(e) Aromatic amino acids: Phe(F) Tyr(Y) Trp(W) His (H).

[0095] Substitutions of an amino acid in a peptide by another amino acid in the same group are referred to as a conservative substitution and may preserve the physicochemical characteristics of the original peptide. In contrast, substitutions of an amino acid in a peptide by another amino acid in a different group are generally more likely to alter the characteristics of the original peptide.

[0096] Examples of peptides that activate mu-opioid receptors include, but are not limited to, the aromatic-cationic peptides shown in Table 6.

Figure imgf000040_0001
Figure imgf000041_0001
TABLE 6. Peptide Analogs with Mu-Opioid Activity

Figure imgf000042_0001
TABLE 6. Peptide Analogs with Mu-Opioid Activity

Figure imgf000043_0001
Dab = diaminobutyric

Dap = diaminopropionic acid

Dmt = dimethyltyrosine

Mmt = 2'-methyltyrosine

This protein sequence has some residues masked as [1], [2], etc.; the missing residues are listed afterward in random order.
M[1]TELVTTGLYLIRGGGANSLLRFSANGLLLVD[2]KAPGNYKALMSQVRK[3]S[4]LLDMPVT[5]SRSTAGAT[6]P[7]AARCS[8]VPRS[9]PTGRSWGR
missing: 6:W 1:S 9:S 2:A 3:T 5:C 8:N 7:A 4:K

Tmt = N, 2',6'-trimethyltyrosine

Hmt = 2'-hydroxy,6'-methyltyrosine

dnsDap = β-dansyl-L-a, β -diaminopropionic acid

atnDap = β-anthraniloyl-L-a, β-diaminopropionic acid

Bio = biotin

[0097] Examples of peptides that do not activate mu-opioid receptors include, limited to, the aromatic-cationic peptides shown in Table 7.

Figure imgf000044_0001

Figure imgf000045_0001

Cha = cyclohexyl alanine

[0098] The amino acids of the peptides shown in Table 6 and 7 may be in either the L- or the D- configuration.

[0099] The peptides may be synthesized by any of the methods well known in the art. Suitable methods for chemically synthesizing the protein include, for example, those described by Stuart and Young in Solid Phase Peptide Synthesis, Second Edition, Pierce Chemical Company (1984), and in Methods Enzymol, 289, Academic Press, Inc., New York (1997).

[0100] In practicing the present technology, many conventional techniques in molecular biology, protein biochemistry, cell biology, immunology, microbiology and recombinant DNA are used. These techniques are well-known and are explained in, e.g. , Current Protocols in Molecular Biology, Vols. I-III, Ausubel, Ed. (1997); Sambrook et ah,

Molecular Cloning: A Laboratory Manual, Second Ed. (Cold Spring Harbor Laboratory Press, Cold Spring Harbor, NY, 1989); DNA Cloning: A Practical Approach, Vols. I and II, Glover, Ed. (1985); Oligonucleotide Synthesis, Gait, Ed. (1984); Nucleic Acid